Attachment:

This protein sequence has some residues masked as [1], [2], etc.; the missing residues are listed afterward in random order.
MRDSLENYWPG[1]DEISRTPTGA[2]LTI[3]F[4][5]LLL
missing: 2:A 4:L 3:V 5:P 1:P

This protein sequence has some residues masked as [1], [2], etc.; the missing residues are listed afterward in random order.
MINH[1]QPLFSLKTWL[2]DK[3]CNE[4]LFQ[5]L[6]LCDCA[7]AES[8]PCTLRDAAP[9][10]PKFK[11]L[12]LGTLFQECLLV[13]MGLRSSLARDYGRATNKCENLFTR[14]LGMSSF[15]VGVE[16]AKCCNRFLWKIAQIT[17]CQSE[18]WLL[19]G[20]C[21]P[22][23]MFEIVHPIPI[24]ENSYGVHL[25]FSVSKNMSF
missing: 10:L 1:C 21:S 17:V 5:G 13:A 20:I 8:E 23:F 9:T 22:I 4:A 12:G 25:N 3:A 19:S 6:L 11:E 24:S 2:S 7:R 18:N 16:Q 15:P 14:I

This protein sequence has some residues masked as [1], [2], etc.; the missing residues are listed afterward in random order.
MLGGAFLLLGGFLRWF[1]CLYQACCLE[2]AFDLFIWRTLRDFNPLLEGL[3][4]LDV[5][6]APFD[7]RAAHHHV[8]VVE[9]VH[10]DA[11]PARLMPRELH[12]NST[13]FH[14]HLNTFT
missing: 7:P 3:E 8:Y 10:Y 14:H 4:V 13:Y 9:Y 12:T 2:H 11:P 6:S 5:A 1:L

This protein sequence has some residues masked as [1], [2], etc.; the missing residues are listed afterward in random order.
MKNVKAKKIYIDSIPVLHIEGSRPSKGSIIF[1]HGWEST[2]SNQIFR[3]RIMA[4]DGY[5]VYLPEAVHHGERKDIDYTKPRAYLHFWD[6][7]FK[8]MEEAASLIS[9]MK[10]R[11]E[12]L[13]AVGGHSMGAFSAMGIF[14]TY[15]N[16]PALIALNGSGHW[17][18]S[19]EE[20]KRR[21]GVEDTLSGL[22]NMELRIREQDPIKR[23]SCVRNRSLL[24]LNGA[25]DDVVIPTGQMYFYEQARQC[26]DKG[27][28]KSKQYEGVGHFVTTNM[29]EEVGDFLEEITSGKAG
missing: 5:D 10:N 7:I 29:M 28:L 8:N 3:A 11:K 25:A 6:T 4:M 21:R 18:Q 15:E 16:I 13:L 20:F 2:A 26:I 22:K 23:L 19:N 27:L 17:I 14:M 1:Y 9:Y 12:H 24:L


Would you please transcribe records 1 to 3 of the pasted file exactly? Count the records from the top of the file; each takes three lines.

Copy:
This protein sequence has some residues masked as [1], [2], etc.; the missing residues are listed afterward in random order.
MRDSLENYWPG[1]DEISRTPTGA[2]LTI[3]F[4][5]LLL
missing: 2:A 4:L 3:V 5:P 1:P

This protein sequence has some residues masked as [1], [2], etc.; the missing residues are listed afterward in random order.
MINH[1]QPLFSLKTWL[2]DK[3]CNE[4]LFQ[5]L[6]LCDCA[7]AES[8]PCTLRDAAP[9][10]PKFK[11]L[12]LGTLFQECLLV[13]MGLRSSLARDYGRATNKCENLFTR[14]LGMSSF[15]VGVE[16]AKCCNRFLWKIAQIT[17]CQSE[18]WLL[19]G[20]C[21]P[22][23]MFEIVHPIPI[24]ENSYGVHL[25]FSVSKNMSF
missing: 10:L 1:C 21:S 17:V 5:G 13:A 20:I 8:E 23:F 9:T 22:I 4:A 12:G 25:N 3:A 19:S 6:L 11:E 24:S 2:S 7:R 18:N 16:Q 15:P 14:I

This protein sequence has some residues masked as [1], [2], etc.; the missing residues are listed afterward in random order.
MLGGAFLLLGGFLRWF[1]CLYQACCLE[2]AFDLFIWRTLRDFNPLLEGL[3][4]LDV[5][6]APFD[7]RAAHHHV[8]VVE[9]VH[10]DA[11]PARLMPRELH[12]NST[13]FH[14]HLNTFT
missing: 7:P 3:E 8:Y 10:Y 14:H 4:V 13:Y 9:Y 12:T 2:H 11:P 6:S 5:A 1:L